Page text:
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Senate Showdown on Judicial Filibuster Looms

RENEE MONTAGNE, host:

This is MORNING EDITION from NPR News. I'm Renee Montagne.

The Senate today is expected to begin the long-anticipated debate over the use of filibusters to block President Bush's judicial nominees. Republicans say the tactic thwarts the will of the majority. Democrats defend the filibuster as one of the few tools the minority has in its arsenal. A vote could happen as early as next week. Yesterday, both sides in the dispute held last-minute rallies and news conferences to increase support. NPR's Brian Naylor has our first of two reports on the judicial filibusters.

BRIAN NAYLOR reporting:

In Congress, lawmakers joined together to promote the interests of everything from sportsmen to ethnic groups. Still, the hip-hop caucus would appear to take things in another direction entirely, but there they were yesterday morning, a couple of Democratic members of Congress, jammed into a Capitol hearing room with members of the liberal group People For the American Way and students, getting down for, of all things, the filibuster.

(Soundbite from demonstration)

Unidentified Man: Come on. Let them hear you.

Group: Save our filibuster. Save our filibuster.

Unidentified Man: Let them hear you upstairs. Come on.

Group: Save our filibuster.

Unidentified Man: Let them hear you.

NAYLOR: Meanwhile, across the Capitol, a group of Texas supporters of Priscilla Owen were a bit more reserved. They praised Owen, the Texas jurist who was nominated by President Bush to the 5th Circuit Court of Appeals. Republican Senator Kay Bailey Hutchison.

Senator KAY BAILEY HUTCHISON (Republican, Texas): Priscilla Owen is one of the nicest people I have ever known in addition to being one of the brightest and one of the best judges ever to have served on the Texas Supreme Court, and yet I think what has happened to her in the United States Senate is unconscionable, it is wrong, and we are going to try to rectify that situation.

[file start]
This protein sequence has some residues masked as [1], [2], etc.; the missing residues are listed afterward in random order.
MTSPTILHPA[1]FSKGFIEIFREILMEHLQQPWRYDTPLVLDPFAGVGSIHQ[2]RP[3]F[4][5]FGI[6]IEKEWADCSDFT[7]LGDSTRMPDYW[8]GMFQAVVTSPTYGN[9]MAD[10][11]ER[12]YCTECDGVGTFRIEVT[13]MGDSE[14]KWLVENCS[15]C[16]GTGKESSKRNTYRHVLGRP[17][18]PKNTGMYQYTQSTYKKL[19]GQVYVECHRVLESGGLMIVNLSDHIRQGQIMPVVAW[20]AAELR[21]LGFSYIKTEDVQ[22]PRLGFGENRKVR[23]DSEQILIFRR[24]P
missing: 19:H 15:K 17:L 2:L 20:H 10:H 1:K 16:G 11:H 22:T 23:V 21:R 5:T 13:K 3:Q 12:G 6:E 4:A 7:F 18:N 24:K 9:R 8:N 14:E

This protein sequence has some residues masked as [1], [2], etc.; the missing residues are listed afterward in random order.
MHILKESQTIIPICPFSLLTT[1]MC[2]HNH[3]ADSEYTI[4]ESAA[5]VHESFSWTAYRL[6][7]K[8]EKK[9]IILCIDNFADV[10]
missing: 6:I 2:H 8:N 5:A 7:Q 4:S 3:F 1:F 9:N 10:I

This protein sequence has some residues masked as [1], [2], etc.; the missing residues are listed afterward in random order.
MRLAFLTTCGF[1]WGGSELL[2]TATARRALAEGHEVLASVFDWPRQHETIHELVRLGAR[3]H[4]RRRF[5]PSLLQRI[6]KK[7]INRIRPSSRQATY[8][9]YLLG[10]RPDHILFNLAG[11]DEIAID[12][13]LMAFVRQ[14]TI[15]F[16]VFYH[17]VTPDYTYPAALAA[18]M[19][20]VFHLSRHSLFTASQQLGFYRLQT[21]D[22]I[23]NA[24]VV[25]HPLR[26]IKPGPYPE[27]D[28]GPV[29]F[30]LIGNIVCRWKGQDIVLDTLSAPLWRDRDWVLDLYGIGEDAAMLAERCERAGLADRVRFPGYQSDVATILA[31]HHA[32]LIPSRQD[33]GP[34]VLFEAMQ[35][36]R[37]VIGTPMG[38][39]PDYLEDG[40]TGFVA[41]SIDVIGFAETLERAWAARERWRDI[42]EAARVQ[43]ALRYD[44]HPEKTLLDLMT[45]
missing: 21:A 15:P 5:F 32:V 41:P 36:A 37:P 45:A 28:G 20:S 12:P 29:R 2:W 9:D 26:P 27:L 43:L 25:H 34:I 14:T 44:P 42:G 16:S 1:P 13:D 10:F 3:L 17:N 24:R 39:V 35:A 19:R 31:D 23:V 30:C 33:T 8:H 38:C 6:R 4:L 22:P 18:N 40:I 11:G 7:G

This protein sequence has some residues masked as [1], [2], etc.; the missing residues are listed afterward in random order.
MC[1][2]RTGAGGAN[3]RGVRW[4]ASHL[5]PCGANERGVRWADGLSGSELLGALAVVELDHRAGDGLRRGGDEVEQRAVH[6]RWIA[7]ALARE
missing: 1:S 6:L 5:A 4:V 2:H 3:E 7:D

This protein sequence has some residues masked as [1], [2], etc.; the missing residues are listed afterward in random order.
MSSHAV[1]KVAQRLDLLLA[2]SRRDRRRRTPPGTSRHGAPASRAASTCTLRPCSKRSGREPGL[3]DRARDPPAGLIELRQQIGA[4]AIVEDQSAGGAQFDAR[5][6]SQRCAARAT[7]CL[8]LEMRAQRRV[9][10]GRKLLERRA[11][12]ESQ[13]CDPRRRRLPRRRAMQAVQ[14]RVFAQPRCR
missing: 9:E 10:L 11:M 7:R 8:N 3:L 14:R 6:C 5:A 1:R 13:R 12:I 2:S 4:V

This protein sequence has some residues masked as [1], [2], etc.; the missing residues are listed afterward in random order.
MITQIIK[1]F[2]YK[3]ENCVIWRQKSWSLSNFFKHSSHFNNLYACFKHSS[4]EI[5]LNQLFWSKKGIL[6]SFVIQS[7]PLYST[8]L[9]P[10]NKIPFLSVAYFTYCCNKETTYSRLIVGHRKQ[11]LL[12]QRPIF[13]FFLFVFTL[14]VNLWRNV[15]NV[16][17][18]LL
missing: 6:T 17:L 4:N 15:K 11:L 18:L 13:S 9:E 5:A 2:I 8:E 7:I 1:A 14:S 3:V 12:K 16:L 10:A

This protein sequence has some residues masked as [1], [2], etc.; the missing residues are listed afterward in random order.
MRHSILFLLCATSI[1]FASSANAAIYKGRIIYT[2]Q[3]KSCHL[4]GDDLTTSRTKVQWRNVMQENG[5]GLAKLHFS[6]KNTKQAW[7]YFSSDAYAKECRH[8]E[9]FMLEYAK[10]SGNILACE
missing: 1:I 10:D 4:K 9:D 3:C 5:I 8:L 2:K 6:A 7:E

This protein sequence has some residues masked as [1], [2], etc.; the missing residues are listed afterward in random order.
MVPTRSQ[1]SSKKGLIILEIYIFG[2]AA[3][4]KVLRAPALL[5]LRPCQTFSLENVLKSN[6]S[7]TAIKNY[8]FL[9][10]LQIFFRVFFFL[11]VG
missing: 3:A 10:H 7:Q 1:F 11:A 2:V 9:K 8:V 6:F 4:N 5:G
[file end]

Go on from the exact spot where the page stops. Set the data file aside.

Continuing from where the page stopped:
NAYLOR: Just how that situation will be rectified will be played out starting today when Senate Majority Leader Bill Frist brings up Owen's nomination. She is among the nominees Democrats have blocked for what they say are the jurist's extreme conservative views. Frist wants to end what he calls the obstructionism by the Democrats by changing the rules, a move that's been dubbed `the nuclear option.' Democrats appear ready for the fight. Their leader, one-time amateur boxer Harry Reid, couldn't resist the metaphor.

Senator HARRY REID (Democrat, Nevada): If you're involved in an athletic contest, let's say a boxing match, and you've trained, you've done everything you could to be as good as you can be and you go out there and ready to fight, you feel pretty good about yourself. That's how I feel about our caucus.

NAYLOR: Frist, on the other hand, believes many senators don't have the stomach for the kind of heavyweight match that would seem to be in the offing.

Sen. REID: People say they don't want a filibuster today, or that's what I keep hearing, that people say, `It's a new time. We've got new leadership.' We understand that filibustering one out of every three or one out of every four of the president's nominees, filibustering them to where they just can't get a vote, is wrong.

NAYLOR: And while the nuclear clock begins ticking today, some still are seeking a last-minute settlement. Democratic Senator Ben Nelson of Nebraska along with Arizona Republican John McCain have been trying to find a half-dozen senators from each party to renounce the nuclear option while agreeing to vote on most, if not all of the controversial nominees. If they fail, Nelson says no one really can predict the outcome.

Senator BEN NELSON (Democrat, Nebraska): I think it is the unknown that is the most problematic. You don't know what will happen if there isn't a solution.

NAYLOR: The negotiations are expected to continue until a vote on Owen is called early next week.

Brian Naylor, NPR News, the Capitol. Transcript provided by NPR, Copyright NPR.

NPR News' Brian Naylor is a correspondent on the Washington Desk. In this role, he covers politics and federal agencies.